Nathaniel S. Butler/NBAE/Getty Images
Dwyane Wade is Miami's primary slasher, while LeBron James has been more comfortable on the perimeter.
My favorite analogy for player development in sports comes from tennis. Imagine a young professional tennis player has a deadly forehand and relatively weak backhand. Should he spend the majority of his training time working on his backhand, or working on the angles and footwork that will allow him to hit his forehand more often? In other words, should he spend more time shoring up his weakness or finding ways to utilize his strength?
When LeBron James joined Dwyane Wade in Miami in the summer of 2010, both players had more or less the same reputation -- talented slashers and passers with suspect perimeter games. From day one, most NBA fans had the same question on their minds: How would James and Wade coexist in the same offense? The two certainly experienced growing pains while learning to play with one another, and the Heat's offense still isn't a finished product, but we now have a clear picture of the adjustments Wade and James have made in order to fit in with one another.
Returning to our tennis analogy, on the Heat, James has opted to improve his shortcomings, while Dwyane Wade has chosen to maximize the best features of his game.
Last season, LeBron James led the league with 5.0 made baskets at the rim per game, and his 10.2 free throw attempts per game tied him with Kevin Durant for the league lead. 33.8 percent of James' shots came at the rim, and 47 percent of those attempts were assisted. This season, LeBron has been making 4.1 baskets at the rim every game. Only 30.5 percent of his field goals have been at the rim, and he averages 1.4 fewer free throw attempts per game this season.
Most surprisingly, only 34.9 percent of LeBron's attempts at the rim have been assisted; a higher proportion of LeBron's shots at the rim were set up by passes in each of his past four seasons with the Cavaliers. While Cleveland's offense was designed to maximize LeBron's productivity, Miami's offense has been more focused on using James' versatility to make things easier for the rest of his teammates.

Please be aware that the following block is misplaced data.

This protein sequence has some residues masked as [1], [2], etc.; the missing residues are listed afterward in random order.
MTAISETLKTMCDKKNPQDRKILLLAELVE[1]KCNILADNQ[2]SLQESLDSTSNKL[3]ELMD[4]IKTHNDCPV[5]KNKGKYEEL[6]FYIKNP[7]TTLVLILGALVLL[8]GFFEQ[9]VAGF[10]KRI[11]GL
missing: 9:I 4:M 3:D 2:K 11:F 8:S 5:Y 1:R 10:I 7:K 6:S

Of the Heat's three stars, Wade is the only one who has become significantly more aggressive with All-Star teammates around him. He has been living around the basket. He has been making almost the exact same number of shots at the rim this season as he did last season, but they represent a significantly higher proportion of his shots. This season, 39.9 percent of his attempts have come at the rim (up from 37.8 percent last season), and 56.2 percent of his field goal attempts have come from inside of 10 feet. Wade is also getting set up with shots at the rim far more often than he did before James and Bosh arrived -- a full 41.4 percent of Wade's attempts at the rim have been assisted, which is way up from last season's 31.8 percent mark.
When James first announced that he was planning to join Wade and Bosh in Miami, my first vision of the team was that Wade would play more of a point guard role while LeBron would spend more time working without the ball for dunks and layups. Clearly, the opposite has been true.
Why has this been the case? First of all, Wade is a much more versatile slasher than James is. Since before his rookie season, James has maintained that his "second step" is much more dangerous than his first step. James can drive either to his left or his right with confidence, and he's all but impossible to stop when he's taken a dribble or two to get some speed going, but he needs some room to build up a head of steam, and he has more of a point guard mentality than Wade does.